“The Cold Within” by James Patrick Kinney
Looking for a poem to generate a rich and engaging discussion with your students?
I recently came across a post in one of the Facebook Groups I belong to. As I scanned the comments on a particular post, I learned about a poem called “The Cold Within” by American poet James Patrick Kinney (1923-1974). The teacher commenting said this simple poem had yielded some of the most meaningful discussions her students had ever experienced.
I did some quick online searching and located the poem, which is in the public domain, according to this website. In this article by Susan Hawkins, the author’s son Timothy Kinney acknowledges that his father wrote the poem as a “parable about the things that separate us and how the coldness in men’s hearts is a kind of death.”
Even though James Kinney had written the poem during the early years of the United States’ Civil Rights movement, it didn’t gain notoriety until much later, Hawkins writes. He presented it to the city council in Cheviot, Ohio (near Cincinnati) in response to the council’s begrudging attitudes about the removal of a long-standing curfew that had been placed on African-Americans years earlier.
Kinney applauded the lifting of the curfew; he abhorred the council’s initial hesitation to do so. You can read much more about the conflict here, but without further ado, here’s the poem:
THE COLD WITHIN
by James Patrick Kinney
Six humans trapped by happenstance
In bleak and bitter cold.
Each one possessed a stick of wood
Or so the story’s told.
Their dying fire in need of logs
The first man held his back
For of the faces round the fire
He noticed one was black.
The next man looking ‘cross the way
Saw one not of his church
And couldn’t bring himself to give
The fire his stick of birch.
The third one sat in tattered clothes.
He gave his coat a hitch.
Why should his log be put to use
To warm the idle rich?
The rich man just sat back and thought
Of the wealth he had in store
And how to keep what he had earned
From the lazy shiftless poor.
The black man’s face bespoke revenge
As the fire passed from his sight.
For all he saw in his stick of wood
Was a chance to spite the white.
The last man of this forlorn group
Did nought except for gain.
Giving only to those who gave
Was how he played the game.
Their logs held tight in death’s still hands
Was proof of human sin.
They didn’t die from the cold without
They died from the cold within.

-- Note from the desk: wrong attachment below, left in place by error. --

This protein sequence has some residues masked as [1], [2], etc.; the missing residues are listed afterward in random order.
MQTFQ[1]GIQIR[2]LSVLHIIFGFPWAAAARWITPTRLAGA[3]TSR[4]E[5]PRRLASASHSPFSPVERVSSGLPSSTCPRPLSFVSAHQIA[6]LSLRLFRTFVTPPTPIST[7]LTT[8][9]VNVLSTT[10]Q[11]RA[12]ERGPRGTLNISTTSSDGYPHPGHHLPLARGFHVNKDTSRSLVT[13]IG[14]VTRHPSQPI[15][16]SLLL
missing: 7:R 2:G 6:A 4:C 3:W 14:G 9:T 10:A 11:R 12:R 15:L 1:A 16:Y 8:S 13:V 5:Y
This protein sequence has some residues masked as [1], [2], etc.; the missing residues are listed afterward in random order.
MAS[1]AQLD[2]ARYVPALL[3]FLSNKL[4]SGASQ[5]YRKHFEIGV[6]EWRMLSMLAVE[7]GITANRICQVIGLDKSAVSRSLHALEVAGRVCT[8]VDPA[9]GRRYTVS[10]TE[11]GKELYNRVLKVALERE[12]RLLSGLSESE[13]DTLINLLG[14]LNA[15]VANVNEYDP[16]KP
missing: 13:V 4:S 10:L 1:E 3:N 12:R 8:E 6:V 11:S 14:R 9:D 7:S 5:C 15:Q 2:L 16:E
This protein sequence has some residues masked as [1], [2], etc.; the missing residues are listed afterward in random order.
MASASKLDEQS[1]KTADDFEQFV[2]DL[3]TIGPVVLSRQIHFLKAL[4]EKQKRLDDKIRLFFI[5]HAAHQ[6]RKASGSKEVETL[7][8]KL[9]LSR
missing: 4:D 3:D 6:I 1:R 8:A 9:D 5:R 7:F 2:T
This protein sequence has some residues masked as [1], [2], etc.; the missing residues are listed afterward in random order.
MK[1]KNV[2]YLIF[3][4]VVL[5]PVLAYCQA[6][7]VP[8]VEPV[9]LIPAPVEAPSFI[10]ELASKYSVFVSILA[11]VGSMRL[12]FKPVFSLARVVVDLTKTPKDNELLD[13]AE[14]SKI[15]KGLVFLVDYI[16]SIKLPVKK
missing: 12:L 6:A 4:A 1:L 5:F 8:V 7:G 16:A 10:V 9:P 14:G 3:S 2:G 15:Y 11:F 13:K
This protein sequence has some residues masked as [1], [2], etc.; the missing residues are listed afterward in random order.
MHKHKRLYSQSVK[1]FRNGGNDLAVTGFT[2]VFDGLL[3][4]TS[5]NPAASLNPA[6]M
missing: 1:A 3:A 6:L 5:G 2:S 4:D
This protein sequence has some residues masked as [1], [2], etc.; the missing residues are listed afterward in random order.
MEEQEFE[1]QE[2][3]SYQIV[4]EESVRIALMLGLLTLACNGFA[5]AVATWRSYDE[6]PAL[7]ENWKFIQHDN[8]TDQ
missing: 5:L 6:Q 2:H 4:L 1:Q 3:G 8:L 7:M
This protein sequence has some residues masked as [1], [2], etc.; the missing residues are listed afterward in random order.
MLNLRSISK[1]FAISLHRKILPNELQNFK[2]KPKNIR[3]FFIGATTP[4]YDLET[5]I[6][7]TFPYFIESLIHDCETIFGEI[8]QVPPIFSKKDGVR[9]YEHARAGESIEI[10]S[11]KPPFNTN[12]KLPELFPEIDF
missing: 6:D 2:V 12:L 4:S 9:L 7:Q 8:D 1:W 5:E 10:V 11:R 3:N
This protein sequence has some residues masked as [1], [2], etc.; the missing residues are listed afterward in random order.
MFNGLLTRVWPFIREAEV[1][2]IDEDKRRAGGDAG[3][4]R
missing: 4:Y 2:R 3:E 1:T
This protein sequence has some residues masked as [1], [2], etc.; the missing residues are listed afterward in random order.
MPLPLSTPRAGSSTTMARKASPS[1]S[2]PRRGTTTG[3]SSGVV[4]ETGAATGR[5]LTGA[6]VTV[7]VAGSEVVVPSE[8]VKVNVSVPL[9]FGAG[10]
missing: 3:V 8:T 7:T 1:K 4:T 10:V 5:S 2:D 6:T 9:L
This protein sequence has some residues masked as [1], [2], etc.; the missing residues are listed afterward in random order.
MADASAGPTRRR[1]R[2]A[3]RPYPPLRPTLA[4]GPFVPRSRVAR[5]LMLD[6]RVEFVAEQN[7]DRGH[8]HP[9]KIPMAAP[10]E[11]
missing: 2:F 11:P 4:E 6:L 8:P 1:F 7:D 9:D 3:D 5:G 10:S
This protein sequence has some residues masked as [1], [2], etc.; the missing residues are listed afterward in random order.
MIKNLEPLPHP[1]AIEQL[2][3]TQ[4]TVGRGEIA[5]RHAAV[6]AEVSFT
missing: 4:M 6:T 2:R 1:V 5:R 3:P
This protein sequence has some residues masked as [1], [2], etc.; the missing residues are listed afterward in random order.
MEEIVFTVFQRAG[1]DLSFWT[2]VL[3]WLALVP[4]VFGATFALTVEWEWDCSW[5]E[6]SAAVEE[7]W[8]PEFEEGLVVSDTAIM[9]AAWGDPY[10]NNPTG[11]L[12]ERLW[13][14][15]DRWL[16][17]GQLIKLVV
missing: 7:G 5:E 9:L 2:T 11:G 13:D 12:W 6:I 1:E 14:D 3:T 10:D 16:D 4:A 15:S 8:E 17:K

See what I mean by powerful? Can you imagine the conversations? Can you envision the possibilities with this poem?
Of course, you’ll want to first read it a few times aloud with your students, teach any new vocab, close read (to study the poem’s structure, rhyme, and word choice), and introduce students to the author and his motivation for writing the poem.
You may also want to read my post about how to make discussions fair and respectful of student privacy.
After that, here are three ways to dive deeper into “The Cold Within” in your classroom:
- Ask students to write down the character from the poem they can identify or sympathize with — and why — as you read the poem. For example, if a student feels as if people who are born into wealth have an easier time at life, she would write that she can sympathize with the man in tattered clothes from the fourth stanza. Next is the hard part: explaining why, personally, they feel this way. What circumstances or observations have prompted this belief? Are those observations accurate and fair?
- Have students share their first impressions of the poem. Prompt them by asking, “If you were to describe this poem’s message to someone, what would you say?” This will help them boil the poem down to its essence… to summarize it, in effect. Another idea: try a one-word summary.
- Even though this poem addresses six different “coldnesses,” others also exist. Ask students to think of one more type of “cold within.” What other difference could compel people to grasp tightly to their metaphorical birch logs? A disability? Political worldview? Gender? Have students write a four-line stanza for their one additional “cold within” that could be added to Kinney’s poem. Ask how can we find commonalities despite these differences?
Stay tuned for more posts about poems I think might be interesting for high school classrooms in the year 2020. Whether we’re in our classrooms this fall, holding Zoom meetings, or simply sharing poems in packets, students need practice reading them, discussing them, and honing their civil discourse skills amid real world issues and struggles.
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